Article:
Lastly, I've pulled Katy No-Pocket off the shelf. This is another children's classic that you are no doubt familiar with. I think Bookworm1 is intrigued by it because the kangaroo is reminiscent of the one in Horton (whom we love). The first read through of this book involved my shortening the story to match his attention span (because he was insisting the book be read) but our next go around will be in full.

This is what we're reading aloud this week and this is our stated challenge:

To read further and farther than we've ever read before - beyond our attention spans and comfort zones to broaden our horizons. We'll just see where this takes us and go from there!

Happy Reading Aloud Challenges to all of you!


Amy @ Hope Is the Word said...

Oh, I'm so glad you're doing this, Carrie! I started reading Little House in the Big Woods aloud when Lulu was 3, I think (so Louise would've been not even 2 yet probably). I abandoned that effort, but it wasn't too long after that (like maybe when Lulu was barely 4) that we began reading chapter books in earnest. I'm a big believer in reading "over children's heads." They get way more than we think they do, even when they're up running around. Kudos to you!

I've never seen that Margaret Wise Brown book. I think I got another when this week at the library by her that I'd never seen before. I'll have to look for the one you highlighted. She must've been more prolific than I knew.

As always, thanks so much for playing!

Stephanie said...

Good ideas. :) With all of mine, I've done lots of reading "over their heads" and I like it because they are hearing good language even if they are not quite ready to sit for it. (And we LOOOVE Virginia Burton AND Katy-No-Pocket!)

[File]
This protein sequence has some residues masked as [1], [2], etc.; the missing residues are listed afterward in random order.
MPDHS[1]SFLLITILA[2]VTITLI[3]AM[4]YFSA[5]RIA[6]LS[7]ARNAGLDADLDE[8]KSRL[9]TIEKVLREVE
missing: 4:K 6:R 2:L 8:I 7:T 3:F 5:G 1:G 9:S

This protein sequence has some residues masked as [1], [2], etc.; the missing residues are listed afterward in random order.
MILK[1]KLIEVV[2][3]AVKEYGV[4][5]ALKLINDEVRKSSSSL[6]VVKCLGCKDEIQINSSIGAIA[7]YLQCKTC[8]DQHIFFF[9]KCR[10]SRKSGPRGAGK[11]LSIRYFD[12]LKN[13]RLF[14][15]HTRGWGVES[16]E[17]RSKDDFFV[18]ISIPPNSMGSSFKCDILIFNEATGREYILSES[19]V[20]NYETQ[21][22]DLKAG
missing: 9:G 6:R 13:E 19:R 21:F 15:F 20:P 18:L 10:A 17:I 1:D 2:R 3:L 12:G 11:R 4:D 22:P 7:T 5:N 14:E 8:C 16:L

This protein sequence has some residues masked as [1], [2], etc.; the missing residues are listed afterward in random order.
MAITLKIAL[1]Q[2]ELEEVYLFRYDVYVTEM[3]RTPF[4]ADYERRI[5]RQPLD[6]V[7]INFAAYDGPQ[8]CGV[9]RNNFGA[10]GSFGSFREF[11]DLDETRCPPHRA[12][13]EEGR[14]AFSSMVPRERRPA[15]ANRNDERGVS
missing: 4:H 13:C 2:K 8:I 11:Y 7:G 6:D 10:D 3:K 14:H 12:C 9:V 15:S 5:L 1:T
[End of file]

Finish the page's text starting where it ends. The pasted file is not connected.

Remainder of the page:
Christin said...

Those are all excellent choices, and I want to encourage you: young children can listen while they are engaged in something else. I know it's crazy, because you wouldn't think they're listening. But they ARE!
Enjoy your reading time!

Queen of Carrots said...

Totally true. D2 comprehends at a much higher level than D1 did at his age, mostly because he's always listened to *her* books. And as we've gone on I've been more willing to experiment a little. They may not understand everything about a book, but if it crops up in their play and they keep asking for it, I know to keep going.

Monica said...

Goodnight Moon & Mike Mulligan are two of our favorites right now - I'll have to check out these books now, too! Thanks for sharing!


Unknown said...

Good idea! I started reading beyond their level (longer stories) around age 3 or so I think -- so yes.

And I think that it's a stretch to just read while he walks around. That used to drive me NUTS with Kyle until I learned that he is listening (okay--maybe it still drives me nuts).

And I like you too.

Penny said...

It drives me nuts when the kids are up and wandering around when I'm reading, too. I have been reading chapter books to KidA (4), and KidB (2 1/2) wanders over to look at the pictures and listen to the books. I started out with easy books like Mr. Popper's Penguins and My Father's Dragon (KidA's personal favorite right now).

Trish @ Another Piece of the Puzzle said...

Isn't it so true that there is always a way to stretch ourselves beyond where we are? I love that you are willing to read ahead of where he is even though he's not totally engaged; it's sort of like playing classical music for children. They may not get it all right now, but it builds the foundation and the familiarity for later on.

Unknown said...

Great idea Brea doesn't like to sit still for long either! She is only 19 months, but I still think I might give this a try and see how she does with it. Thanks for participating in Show off your blog Saturday